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I have a postgresql v8.4 database. I need to update several hundred tables with about 3 million rows of data each.

The customer wants a new column added (which I added) and now I'm trying to update the new column with data.

I created some SQL statements to do the update. This works if I run it manually in pgAdmin (just the sql statements); so I tried putting this into a function to automate the UPDATE, like so:

CREATE or REPLACE function update_ee() RETURN void as
$$
DECLARE
  row RECORD; 
BEGIN
   FOR row IN SELECT tablename FROM pg_tables WHERE schemaname = 'public' and tablename like '%_2015060%' order by tablename asc;
   LOOP
   RAISE LOG 'removing index for %', row.tablename;
   -- remove indices
   EXECUTE 'DROP INDEX ' || row.tablename || '_start_idx;';

   RAISE LOG 'starting update on %', row.tablename; 
   -- update table
   EXECUTE 'UPDATE ' || row.tablename || ' set ee = array_to_string(regexp_matches(xml_data, ''<EE_ID>(.+?)</EE_ID>''), '';'') where elnot is NULL and xml_data is not null;'; 

   RAISE LOG 'restoring index on %', row.tablename; 
   -- put indices back
   EXECUTE 'CREATE INDEX ' || row.tablename || '_start_idx on ' || row.tablename || ' USING btree(start);'; 
   END LOOP;
  RETURN;
 END;
$$
LANGUAGE plpgsql;

So the function runs; the updates tend to slow down a bit with each successive table; the log statements all appear in the log file. It appears to be working; but upon finish not one table has been updated.

What did I do wrong?

Is it not possible to update tables from a function? Is the language wrong? Should I use SQL instead of plsql?

Thanks in advance...

1

When trying the original function code under Postgres 9.3, it would not compile. I had to change 2 minor things, which I have commented and labelled 1 and 2. Testing the function with several small tables worked like a charm - I have used Postgres 9.3 and 8.4 (see dbfiddle). Example code:

create table a_2017 (id int primary key, start int);
create index a_2017_start_idx on a_2017 using btree(start) ;
create table b_2017 (id int primary key, start int);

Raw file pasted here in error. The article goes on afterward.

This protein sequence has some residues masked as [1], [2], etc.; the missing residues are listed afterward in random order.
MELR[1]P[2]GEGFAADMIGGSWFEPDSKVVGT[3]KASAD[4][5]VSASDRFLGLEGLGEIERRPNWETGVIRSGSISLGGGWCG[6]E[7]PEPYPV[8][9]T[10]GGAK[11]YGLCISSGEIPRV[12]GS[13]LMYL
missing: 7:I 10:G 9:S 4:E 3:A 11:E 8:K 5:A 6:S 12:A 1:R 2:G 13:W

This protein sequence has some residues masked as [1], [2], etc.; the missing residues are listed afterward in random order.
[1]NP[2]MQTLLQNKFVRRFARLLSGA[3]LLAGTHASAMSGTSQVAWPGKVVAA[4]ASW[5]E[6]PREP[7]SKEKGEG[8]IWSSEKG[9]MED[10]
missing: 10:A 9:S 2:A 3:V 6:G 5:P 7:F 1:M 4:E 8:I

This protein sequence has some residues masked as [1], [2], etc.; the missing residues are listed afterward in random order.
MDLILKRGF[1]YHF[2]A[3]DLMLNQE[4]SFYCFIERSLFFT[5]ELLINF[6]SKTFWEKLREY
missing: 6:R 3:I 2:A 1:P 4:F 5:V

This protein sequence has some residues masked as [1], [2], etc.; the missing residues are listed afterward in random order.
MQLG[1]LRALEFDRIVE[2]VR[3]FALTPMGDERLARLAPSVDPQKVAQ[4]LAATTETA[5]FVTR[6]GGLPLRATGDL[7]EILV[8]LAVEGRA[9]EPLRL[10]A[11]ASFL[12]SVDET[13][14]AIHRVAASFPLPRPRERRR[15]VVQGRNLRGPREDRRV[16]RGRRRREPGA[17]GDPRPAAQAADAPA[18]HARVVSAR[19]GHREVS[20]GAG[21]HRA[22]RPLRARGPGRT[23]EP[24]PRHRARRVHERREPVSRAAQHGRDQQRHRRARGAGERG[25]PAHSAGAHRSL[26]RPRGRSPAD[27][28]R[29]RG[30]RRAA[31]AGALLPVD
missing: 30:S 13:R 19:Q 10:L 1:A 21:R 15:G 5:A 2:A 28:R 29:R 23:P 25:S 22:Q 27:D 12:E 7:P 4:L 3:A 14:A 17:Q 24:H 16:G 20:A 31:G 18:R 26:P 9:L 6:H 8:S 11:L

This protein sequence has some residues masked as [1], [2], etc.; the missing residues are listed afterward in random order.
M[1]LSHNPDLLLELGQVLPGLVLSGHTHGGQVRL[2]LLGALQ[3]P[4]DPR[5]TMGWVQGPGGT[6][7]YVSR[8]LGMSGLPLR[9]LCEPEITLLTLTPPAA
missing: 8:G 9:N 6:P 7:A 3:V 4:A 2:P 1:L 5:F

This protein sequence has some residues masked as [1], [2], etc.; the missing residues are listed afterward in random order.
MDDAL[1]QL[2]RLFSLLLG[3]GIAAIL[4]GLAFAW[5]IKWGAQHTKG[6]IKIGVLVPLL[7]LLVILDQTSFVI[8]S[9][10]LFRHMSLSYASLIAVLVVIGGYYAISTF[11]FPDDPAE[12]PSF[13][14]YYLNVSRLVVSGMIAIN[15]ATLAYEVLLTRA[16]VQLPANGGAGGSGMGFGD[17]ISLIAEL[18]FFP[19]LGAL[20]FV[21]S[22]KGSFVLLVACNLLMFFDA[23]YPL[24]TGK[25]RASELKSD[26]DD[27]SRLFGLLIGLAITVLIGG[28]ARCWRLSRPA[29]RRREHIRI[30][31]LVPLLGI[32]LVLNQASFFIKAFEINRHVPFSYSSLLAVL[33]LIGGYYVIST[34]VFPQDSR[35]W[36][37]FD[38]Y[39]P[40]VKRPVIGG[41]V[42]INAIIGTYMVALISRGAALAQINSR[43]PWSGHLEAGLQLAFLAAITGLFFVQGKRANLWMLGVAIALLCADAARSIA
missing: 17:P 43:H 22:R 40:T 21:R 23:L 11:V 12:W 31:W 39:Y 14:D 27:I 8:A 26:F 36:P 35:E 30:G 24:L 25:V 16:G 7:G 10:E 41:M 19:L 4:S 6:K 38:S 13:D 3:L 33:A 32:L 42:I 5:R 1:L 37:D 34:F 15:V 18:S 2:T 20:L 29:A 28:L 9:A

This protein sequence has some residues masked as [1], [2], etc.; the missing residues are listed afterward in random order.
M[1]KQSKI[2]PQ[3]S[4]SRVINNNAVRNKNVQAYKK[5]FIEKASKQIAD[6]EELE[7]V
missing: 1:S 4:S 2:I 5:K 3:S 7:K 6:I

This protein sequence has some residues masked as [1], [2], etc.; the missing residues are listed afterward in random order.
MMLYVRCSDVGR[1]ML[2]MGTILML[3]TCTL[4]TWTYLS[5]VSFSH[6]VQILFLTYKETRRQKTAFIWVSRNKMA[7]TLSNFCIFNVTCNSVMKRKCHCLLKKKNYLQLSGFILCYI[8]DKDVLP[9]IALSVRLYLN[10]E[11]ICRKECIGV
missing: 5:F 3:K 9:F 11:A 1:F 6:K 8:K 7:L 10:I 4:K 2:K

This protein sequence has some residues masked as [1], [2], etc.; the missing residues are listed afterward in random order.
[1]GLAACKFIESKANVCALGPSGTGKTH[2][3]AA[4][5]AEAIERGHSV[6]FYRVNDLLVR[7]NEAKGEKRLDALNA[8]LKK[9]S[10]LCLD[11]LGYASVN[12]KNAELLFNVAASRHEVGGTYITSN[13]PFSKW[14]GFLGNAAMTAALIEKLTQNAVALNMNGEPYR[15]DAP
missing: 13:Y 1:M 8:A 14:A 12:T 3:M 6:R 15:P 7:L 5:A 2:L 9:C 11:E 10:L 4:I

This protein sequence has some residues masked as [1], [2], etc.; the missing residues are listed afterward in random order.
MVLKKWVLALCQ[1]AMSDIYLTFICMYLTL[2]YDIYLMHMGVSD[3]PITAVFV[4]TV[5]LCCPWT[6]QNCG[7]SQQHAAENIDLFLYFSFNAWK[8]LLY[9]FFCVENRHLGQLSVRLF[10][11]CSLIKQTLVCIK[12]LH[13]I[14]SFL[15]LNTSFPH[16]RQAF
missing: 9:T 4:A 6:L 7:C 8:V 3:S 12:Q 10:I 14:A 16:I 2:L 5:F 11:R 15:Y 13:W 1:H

create index b_2017_start_idx on b_2017 using btree(start) ;
create table c_2017 (id int primary key, start int);
create index c_2017_start_idx on c_2017 using btree(start) ;
create table d_2017 (id int primary key, start int);
create index d_2017_start_idx on d_2017 using btree(start) ;
create table e_2017 (id int primary key, start int);
create index e_2017_start_idx on e_2017 using btree(start) ;


insert into a_2017 values (1,1),(2,2),(3,3),(4,4),(5,5);
insert into b_2017 values (11,11),(22,22),(33,33),(44,44),(55,55);
insert into c_2017 values (111,111),(222,222),(333,333),(444,444),(555,555);
insert into d_2017 values (1111,1111),(2222,2222),(3333,3333),(4444,4444),(5555,5555);
insert into e_2017 values (11111,11111),(22222,22222),(33333,33333),(44444,44444),(55555,55555);

Function: 1 returns (instead of: return), 2 no semicolon. select in round brackets.

create or replace function update_2017() 
returns void -- <--_1_
as $$
DECLARE
  row RECORD; 
BEGIN
   FOR row IN ( 
     SELECT tablename 
     FROM pg_tables 
     WHERE schemaname = 'public' and tablename like '%_2017%' 
     order by tablename asc ) -- <--_2_
   LOOP
      RAISE LOG '-> removing index for %', row.tablename;
      -- remove indices
      EXECUTE 'DROP INDEX ' || row.tablename || '_start_idx;';

      RAISE LOG '--> starting update on %', row.tablename; 
      -- update table
      EXECUTE 'UPDATE ' || row.tablename || ' set start = start*1000;'; 

      RAISE LOG '---> restoring index on %', row.tablename; 
      -- put indices back
      EXECUTE 'CREATE INDEX ' || row.tablename || '_start_idx on ' || row.tablename || ' USING btree(start);'; 
   END LOOP;
   RETURN;
END; $$
LANGUAGE plpgsql;

Then, for testing the function:

select update_2017();

select * from a_2017
union
select * from b_2017
union
select * from c_2017
union
select * from d_2017
union
select * from e_2017
;

-- output: see last section of the dbfiddle.

With bigger tables (one million rows), the execution of the function was slightly slower, but worked nonetheless. Maybe you should have another shot at this ...

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